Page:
Shaken by a cancer scare in the family, a Saint John couple first dipped its toes into the warm, steeped waters of the tea-making business while researching the health benefits of tea.
Now, about two years later, Tracy and Rory Bell are being hailed as pioneers by some leaders in the industry for their innovative flash-freezing technique to seal in the nutrients of loose-leaf tea.
When CBC's Dragon's Den aired Thursday night, the owners of Saint John-based Millennia Tea were front and centre with what turned out to be a winning pitch to the investors.
The Bells accepted Dragon Jim Treliving's investment of $100,000 for 20 per cent of the company and turned down Arlene Dickinson's offer of the same amount of money but a 30 per cent share of Millennia Tea.
Their debut before a national television audience comes on the heels of a successful appearance at the World Tea Expo in Las Vegas, where their fresh-leaf tea was named the best new product for innovation.
"It was fascinating, because tea producer after tea producer would come up and see us, and try our tea, and there was this moment of discovery where they were like, 'Oh my goodness, how are you doing this?'" Tracy Bell told Information Morning Saint John.
"And they were like, 'Why has nobody been doing this?'"
One of the judges from the World Tea Awards — a tea master and wholesale tea buyer for the Whole Foods grocery chain — told the couple they were selling "the future of tea," Bell said.
"He used words like 'pioneering,' and that feels really good for us," she said.
"We feel like we're in a good place and in a good moment in time."
When Rory Bell first began researching the health benefits of tea, an antioxidant called Epigallocatechin gallate, or EGCG, caught his attention over its effectiveness in fighting free radicals.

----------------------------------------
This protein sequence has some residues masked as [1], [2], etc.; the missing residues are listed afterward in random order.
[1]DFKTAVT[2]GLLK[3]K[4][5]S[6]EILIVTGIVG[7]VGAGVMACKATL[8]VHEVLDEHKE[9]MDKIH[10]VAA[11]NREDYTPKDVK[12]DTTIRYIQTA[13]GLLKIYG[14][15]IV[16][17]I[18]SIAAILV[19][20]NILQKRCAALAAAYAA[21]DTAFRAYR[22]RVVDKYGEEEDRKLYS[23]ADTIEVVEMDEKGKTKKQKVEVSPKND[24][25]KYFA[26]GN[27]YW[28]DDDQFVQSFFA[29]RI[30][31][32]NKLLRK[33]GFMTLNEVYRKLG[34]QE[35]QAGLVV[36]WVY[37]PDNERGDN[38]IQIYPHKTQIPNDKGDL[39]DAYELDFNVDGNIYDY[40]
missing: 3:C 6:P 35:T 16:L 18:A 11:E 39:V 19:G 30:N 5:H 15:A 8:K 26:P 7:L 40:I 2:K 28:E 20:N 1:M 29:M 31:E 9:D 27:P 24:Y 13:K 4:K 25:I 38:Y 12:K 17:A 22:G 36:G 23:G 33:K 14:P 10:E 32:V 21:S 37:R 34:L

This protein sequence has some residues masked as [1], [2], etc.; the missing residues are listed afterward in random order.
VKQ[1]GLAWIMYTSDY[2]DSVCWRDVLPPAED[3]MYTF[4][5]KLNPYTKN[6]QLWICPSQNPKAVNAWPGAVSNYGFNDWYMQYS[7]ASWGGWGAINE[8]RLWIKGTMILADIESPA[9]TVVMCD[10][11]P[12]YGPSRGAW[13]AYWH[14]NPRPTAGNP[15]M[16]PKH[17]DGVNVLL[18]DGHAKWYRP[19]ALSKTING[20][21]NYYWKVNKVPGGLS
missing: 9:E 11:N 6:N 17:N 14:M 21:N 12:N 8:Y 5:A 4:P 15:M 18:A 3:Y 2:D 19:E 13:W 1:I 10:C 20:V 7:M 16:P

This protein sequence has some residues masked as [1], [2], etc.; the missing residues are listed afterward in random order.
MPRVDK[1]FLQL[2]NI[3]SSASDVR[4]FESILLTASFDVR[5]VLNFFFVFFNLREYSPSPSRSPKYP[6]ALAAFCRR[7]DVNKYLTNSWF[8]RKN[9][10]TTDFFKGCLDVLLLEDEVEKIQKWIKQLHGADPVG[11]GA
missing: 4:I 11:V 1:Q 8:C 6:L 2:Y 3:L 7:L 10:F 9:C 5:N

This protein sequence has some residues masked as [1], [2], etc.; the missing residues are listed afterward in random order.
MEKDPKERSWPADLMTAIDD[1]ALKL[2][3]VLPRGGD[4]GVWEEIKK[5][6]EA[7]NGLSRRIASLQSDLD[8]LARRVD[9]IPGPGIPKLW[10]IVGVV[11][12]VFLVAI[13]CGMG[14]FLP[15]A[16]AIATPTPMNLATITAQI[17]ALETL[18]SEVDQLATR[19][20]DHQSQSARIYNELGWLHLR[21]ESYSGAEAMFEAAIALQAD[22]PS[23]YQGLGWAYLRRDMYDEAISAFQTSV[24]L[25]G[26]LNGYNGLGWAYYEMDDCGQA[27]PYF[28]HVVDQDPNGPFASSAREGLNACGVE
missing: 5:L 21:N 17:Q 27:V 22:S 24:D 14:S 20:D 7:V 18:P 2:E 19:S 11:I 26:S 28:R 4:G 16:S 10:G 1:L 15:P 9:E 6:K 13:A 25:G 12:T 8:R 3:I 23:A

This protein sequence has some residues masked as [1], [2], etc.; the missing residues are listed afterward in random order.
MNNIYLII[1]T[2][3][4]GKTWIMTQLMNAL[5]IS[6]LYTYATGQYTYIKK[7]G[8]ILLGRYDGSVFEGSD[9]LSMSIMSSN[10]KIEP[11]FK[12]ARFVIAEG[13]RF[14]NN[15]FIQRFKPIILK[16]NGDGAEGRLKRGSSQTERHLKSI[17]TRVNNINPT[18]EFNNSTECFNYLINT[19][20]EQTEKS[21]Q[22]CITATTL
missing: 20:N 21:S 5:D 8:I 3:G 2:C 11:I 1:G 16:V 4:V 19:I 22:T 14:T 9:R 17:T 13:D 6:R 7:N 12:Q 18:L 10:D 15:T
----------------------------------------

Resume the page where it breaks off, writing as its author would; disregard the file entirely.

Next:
He learned ECGC levels are highest in tea leaves in the hours immediately after they are picked and begin to drop off with exposure to heat, light and air, which is how conventional teas are processed.
That's how the idea for Millennia Tea was born, said Bell.
"When no one was doing it, we were like, 'we have to figure out a way to do it ourselves.' A lot of people think it's easy. You take leaves and throw them in the freezer, but there's more science that goes in behind it," he said.
"Those were the things we spent the better part of a year learning and figuring out. … We've made this team and it's really worked out. We have the right people on board and we're really excited to launch it."
'We're all in'
The couple teamed up with Boaz Kattah, a tea farmer in Kenya, who transports the leaves to a flash-freezing facility within hours of them being picked.
The tea is sorted, bagged and shipped by air to containers in North America.
Tracy Bell said all of their fears about the new business venture were alleviated once they tasted their first cup of tea.
"We worried maybe it wouldn't taste like anything, maybe it will literally be leaves in a cup … [but when] we steeped it and we tried it, we were like, 'Golden colour — check,'" she said.
"When we tried it we thought, this is different. It's refreshing, there's not that bitter kind of tannic taste at the back of your mouth you might get with green tea. And then we had the moment where we were like, 'We're in. We're all in.'"
Dragon's Den 'surreal'
Pitching their product to the dragons was a surreal experience, they said.
And the subsequent award from the Tea Expo was the validation they needed to carve out a place in the industry for their nutritionally dense tea.
"We're doing something pretty different," she said. "There's a lot of runway left for tea.
"It's only starting to take off."
Millennia Tea sells its products in the Saint John area at Locavore Cafe, Simply for Life and Nela's Kitchen. It's also partnering with retailers in other big cities in New Brunswick.